Monthly Archives: March 2013

Feather Development

I just got back from vacation (spring break), so thanks to everyone for being patient while the blog and gallery updates were put on hold.

Our eaglets are doing very well and becoming more mobile each day. We currently have a plan to zoom the cam out around April 4 (that’s when our volunteer will be free), so we can see more of the nest and more of the eaglets as they begin to walk around.

Among the most noticeable changes in our eaglets are their very big yellow feet, which you can see in the photo posted here. Also notice their crops (on their chests), which hold extra food. These pouches get rather large as the eaglets feed, and the eaglets can make use of this food after the meal is over and their stomachs empty out.

Blackwater NWR Eaglets

Our older eaglet is getting a large set of dark brown pin feathers on its head, back, and wings. New feathers — or pin feathers — develop inside a shaft that is fed with blood (why they’re sometimes called blood feathers). The waxy shaft protects the feather until it’s fully grown, and once that happens, the eaglet will pull or rub the shaft off and the new feather will unfurl. Over the coming weeks, we’ll see both eaglets slowly developing their first set of feathers, and once that process is almost done, the eaglets will be ready to begin branching in preparation for their first flight.

Our photographer friend Woody Dawson follows an eagle nest along the Susquehanna River, and he sent us the following photo showing an immature bald eagle in the nest with its wing raised. This wonderful photo gives us a great look at the pin or blood feathers running along the underside of the eaglet’s wing. This photo also gives you a better sense of how big our eaglets’ wings and beaks are becoming.

Pin Feathers

Eagles have different types of feathers. The feathers we can see on the outside are contour feathers, and then underneath those are the soft downy feathers, which help keep the birds warm. In addition, there are different types of contour feathers — such as the primaries (strongest of the flight feathers) and the secondaries (feathers that help with soaring). If you’d like to learn more about bird feathers, be sure to visit the Cornell University feather page.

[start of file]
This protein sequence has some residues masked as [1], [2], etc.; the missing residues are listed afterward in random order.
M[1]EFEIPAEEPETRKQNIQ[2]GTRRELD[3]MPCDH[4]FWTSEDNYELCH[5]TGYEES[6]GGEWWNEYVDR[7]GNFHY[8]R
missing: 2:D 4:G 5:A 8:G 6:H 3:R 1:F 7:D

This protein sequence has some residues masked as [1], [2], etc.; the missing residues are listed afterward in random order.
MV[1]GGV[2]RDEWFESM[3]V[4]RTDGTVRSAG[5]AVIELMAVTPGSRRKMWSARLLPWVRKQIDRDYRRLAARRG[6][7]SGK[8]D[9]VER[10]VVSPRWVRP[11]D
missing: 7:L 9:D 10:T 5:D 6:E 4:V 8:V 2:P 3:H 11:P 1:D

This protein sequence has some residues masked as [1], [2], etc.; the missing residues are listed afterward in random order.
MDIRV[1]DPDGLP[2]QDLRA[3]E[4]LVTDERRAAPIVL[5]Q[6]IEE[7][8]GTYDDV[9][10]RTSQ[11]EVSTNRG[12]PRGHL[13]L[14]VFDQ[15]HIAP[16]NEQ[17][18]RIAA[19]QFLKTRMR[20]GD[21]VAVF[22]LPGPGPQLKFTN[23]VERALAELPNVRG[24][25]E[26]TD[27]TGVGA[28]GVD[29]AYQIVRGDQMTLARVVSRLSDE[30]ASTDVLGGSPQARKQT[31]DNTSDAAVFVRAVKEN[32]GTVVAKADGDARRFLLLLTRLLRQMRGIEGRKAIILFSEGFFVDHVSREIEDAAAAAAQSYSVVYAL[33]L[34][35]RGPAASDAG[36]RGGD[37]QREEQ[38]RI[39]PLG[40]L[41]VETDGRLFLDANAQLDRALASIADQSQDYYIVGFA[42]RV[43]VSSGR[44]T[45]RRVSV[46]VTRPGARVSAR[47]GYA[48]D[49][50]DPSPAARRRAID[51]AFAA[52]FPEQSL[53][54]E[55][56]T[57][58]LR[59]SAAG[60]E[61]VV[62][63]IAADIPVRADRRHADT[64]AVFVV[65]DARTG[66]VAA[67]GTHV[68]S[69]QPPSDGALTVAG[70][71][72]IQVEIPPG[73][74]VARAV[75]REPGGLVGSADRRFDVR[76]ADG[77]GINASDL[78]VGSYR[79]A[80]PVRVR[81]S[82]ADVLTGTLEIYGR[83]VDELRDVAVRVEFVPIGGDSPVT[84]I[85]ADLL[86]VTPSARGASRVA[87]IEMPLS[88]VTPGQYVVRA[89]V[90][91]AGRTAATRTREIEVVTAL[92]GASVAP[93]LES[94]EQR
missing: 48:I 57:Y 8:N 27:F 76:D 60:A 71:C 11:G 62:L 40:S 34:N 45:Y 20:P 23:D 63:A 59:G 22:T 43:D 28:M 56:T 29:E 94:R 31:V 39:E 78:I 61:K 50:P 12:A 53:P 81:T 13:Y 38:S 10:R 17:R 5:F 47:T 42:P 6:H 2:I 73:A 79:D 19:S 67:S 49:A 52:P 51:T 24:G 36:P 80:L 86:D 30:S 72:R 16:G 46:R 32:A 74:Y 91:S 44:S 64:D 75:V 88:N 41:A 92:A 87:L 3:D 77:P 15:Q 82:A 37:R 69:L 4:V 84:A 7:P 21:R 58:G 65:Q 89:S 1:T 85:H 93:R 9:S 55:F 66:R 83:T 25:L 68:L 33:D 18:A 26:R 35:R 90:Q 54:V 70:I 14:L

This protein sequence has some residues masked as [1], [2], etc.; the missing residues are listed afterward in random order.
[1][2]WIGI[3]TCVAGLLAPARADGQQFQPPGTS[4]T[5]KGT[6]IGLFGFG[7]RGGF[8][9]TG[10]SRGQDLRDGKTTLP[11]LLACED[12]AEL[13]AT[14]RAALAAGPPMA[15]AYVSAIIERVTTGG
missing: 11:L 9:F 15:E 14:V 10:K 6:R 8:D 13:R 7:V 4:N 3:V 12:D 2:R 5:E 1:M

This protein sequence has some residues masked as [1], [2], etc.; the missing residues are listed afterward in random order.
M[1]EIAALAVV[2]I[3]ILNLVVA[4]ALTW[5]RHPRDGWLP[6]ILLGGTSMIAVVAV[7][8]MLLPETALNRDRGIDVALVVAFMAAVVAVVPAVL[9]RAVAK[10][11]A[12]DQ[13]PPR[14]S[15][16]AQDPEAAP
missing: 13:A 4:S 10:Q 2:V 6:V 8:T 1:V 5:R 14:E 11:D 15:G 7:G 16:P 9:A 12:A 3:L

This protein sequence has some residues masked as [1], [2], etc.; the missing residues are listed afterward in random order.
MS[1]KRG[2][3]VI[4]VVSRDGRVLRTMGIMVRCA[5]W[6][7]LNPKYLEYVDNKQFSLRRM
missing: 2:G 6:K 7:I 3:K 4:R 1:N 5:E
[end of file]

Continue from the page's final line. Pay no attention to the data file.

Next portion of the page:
Currently I’m working on an update to the Eagle Cam Gallery, and we’ll also be opening the Osprey Cam Gallery very shortly. Thanks to those sending in their photos.

Until next time,
Lisa – webmaster
Support the Blackwater Cams
Contact Us

Categories: eagle cam, eaglet, feathers | Tags: , , | 1 Comment

An Afternoon with the Eaglets

Our two eaglets are doing well and they’re growing very fast.

We have a video from Sunday that shows some of the changes taking place. If you look closely in the video you’ll notice the chicks seem to have a light-colored cap on their heads — that’s the last bit of baby down they have remaining. On the rest of their bodies you’ll see their second coat of down coming in, and it’s darker in color. Also note that they seem to be scratching a lot — their pin feathers (first set of feathers) are slowly coming in, and it makes them itch. Soon you’ll see black areas developing on the chicks’ bodies — those will be the pin feathers getting larger.

In the video we also see a couple sessions of flapping as the chicks begin to exercise their wings for that special day in May or June when they’ll take their first flight. Also note their yellow feet. The feet will be among the first places on their bodies that grow to adult size, so soon they’ll have very large and awkward looking feet that will seem out of proportion to the rest of their bodies.

One cute sequence in the video shows a chick playing with a piece of cornstalk until Mom moves it out of the way. We see the chicks occasionally tending to the nest — moving grass and sticks around — which are skills they’ll one day use as adults when it’s their turn to tend to the nest.

While watching the cam on our website, we also caught another set of photos showing our father pitching in and helping with the meals. It’s nice to see him still helping out even with only two chicks.